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Hanselminutes on 9 - The .NET Micro Framework with Colin Miller

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Scott's in Building 42 today and stopped by the offices of Colin Miller. He runs the .NET Micro Framework, which is a "Tiny CLR" and supporting libraries that run on embedded systems in as little as 32K! (although usually more).

This means that C# developers with little or NO background in electronics can create very sophisticated hardware systems including sensors, servos, whatever! Colin gives me the whole scoop and explains how the whole thing works from Virtual Machine to Firmware to Hardware.

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  • That is cool.  I could run my entire house on .NET.  I would love to have my appliances, lights, heating and cooling all controllable through web services and through a portal, that would be great.  Consider how you could track the energy you use.

  • My father owns an Air Conditioning company in which we sell, install, and repair a/c's and heaters.  Carrier is our primary brand.  The other day we installed a Carrier Infinity System, and  you can order an extra module for internet connectivity.  It automatically detects your wireless network, and basically sets itself up, with only a few things needed to be entered in the thermostat.  The customer can now log in via a Carrier-hosted webapp, and check/change the temperature in his house from anywhere he has internet access, remotely.  Carrier also offers monitoring of the system, for a year based fee for which they have a promotion for right now.  Also, the customer can elect to give the dealer (us) access to his system, in which case when he calls us to come service the unit in the event it isn't working right, we can log in and receive error codes, status reports, etc, so that before we leave the shop, we can know what parts we need to bring out there and other useful information.  I just had to tell that story in response to Chris's comments about the heating and cooling.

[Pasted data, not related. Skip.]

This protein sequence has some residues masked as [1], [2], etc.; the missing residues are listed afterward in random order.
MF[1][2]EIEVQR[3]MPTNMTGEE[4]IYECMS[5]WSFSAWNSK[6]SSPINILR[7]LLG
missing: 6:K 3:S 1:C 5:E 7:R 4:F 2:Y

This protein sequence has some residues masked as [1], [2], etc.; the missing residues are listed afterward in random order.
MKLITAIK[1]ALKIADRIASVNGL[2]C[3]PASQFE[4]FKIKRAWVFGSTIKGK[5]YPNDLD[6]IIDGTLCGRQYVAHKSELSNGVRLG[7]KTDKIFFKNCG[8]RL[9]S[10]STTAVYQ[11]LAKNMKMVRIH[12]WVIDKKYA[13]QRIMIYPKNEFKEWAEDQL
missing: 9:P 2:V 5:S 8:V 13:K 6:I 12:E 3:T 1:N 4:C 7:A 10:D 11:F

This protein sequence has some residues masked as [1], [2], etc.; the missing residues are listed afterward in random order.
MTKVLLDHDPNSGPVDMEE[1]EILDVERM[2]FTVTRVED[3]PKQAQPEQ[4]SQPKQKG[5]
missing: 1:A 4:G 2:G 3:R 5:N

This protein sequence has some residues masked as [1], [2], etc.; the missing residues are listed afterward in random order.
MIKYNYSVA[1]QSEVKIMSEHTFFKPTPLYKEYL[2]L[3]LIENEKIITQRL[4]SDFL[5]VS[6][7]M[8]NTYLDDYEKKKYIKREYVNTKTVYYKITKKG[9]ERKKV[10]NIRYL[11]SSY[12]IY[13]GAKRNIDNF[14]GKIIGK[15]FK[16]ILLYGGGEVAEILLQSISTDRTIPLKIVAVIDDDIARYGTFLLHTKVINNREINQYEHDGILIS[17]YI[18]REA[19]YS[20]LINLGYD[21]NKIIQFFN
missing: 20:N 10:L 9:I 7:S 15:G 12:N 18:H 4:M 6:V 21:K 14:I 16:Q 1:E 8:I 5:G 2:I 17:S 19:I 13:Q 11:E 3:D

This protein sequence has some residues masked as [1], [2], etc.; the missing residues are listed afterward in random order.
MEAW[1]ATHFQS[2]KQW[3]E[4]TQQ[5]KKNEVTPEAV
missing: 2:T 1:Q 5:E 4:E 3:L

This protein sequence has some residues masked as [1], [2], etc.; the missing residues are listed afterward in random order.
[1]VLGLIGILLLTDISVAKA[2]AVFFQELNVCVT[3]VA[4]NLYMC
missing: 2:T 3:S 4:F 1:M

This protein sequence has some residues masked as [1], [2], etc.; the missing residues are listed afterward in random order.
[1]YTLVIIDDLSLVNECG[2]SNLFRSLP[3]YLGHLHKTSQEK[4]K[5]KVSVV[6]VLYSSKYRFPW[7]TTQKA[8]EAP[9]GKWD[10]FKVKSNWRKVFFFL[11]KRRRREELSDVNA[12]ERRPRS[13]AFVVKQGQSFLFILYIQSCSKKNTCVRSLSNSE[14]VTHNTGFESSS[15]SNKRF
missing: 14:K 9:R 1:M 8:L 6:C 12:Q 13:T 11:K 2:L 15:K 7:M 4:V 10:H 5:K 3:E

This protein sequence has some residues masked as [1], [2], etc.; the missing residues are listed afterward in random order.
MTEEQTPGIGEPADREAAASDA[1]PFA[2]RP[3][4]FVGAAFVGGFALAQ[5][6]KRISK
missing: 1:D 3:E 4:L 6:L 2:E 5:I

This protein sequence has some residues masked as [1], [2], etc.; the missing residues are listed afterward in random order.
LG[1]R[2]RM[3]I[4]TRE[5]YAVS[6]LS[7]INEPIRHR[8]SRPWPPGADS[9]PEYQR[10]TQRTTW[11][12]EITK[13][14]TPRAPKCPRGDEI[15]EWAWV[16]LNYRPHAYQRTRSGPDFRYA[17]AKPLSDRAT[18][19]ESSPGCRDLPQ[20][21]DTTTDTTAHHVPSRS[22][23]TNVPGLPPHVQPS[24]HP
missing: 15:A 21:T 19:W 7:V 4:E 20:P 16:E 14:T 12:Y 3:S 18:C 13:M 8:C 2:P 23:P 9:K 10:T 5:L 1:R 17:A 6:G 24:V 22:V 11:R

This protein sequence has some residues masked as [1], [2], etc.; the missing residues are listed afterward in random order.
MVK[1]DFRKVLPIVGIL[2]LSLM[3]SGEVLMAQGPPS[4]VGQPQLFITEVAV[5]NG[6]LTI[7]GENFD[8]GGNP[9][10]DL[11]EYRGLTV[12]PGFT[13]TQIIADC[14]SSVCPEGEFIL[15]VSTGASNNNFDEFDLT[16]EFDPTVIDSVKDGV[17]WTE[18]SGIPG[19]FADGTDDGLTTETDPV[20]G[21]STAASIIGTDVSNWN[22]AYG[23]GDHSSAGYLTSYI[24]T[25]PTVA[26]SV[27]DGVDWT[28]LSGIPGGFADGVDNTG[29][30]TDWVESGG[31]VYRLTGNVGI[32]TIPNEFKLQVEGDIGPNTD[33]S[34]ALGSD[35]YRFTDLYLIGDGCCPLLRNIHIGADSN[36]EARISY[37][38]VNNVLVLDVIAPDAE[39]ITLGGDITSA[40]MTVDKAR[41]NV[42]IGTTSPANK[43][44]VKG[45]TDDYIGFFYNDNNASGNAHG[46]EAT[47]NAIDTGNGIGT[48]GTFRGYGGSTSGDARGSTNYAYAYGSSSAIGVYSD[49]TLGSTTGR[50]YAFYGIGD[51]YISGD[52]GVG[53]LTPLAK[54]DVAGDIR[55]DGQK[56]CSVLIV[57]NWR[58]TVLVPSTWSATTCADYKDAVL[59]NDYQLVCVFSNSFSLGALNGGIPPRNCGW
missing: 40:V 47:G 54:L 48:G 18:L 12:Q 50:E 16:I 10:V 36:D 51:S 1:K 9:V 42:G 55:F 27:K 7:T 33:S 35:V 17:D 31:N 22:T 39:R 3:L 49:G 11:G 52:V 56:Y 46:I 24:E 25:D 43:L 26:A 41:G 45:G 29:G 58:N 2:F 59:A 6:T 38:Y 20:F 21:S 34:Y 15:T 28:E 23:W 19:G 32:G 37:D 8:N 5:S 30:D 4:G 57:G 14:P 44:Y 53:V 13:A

Scott and Colin, I had been reading about the .NET Micro framework recently, and it was very cool to see it in action.  This definitely has the potential to completely revolutionize the embedded industry/community.  Previously this area has required vast EE knowledge as well as complex, low-level C and assembly code.  I never imagined being able to control embedded devices with C#! I recently joined an open-source project and was talking to my team members today about how C# is being used for all kinds of cool things nowadays.  This is truly amazing!  I'm interested in how the performance measures up compared to native/low level code that's usually used in hardware.  I've heard of BASIC being used on some PIC microcontrollers before, which is interpreted directly into the PIC chip's assembly code, and this was way back.  Surely if that can be done with BASIC, then .NET can muster up some pretty good performance.  Thanks for the great demonstration guys, and Scott I've been following you avidly on Twitter - keep up the good and interesting tech news! .NET is the best thing since sliced bread! Smiley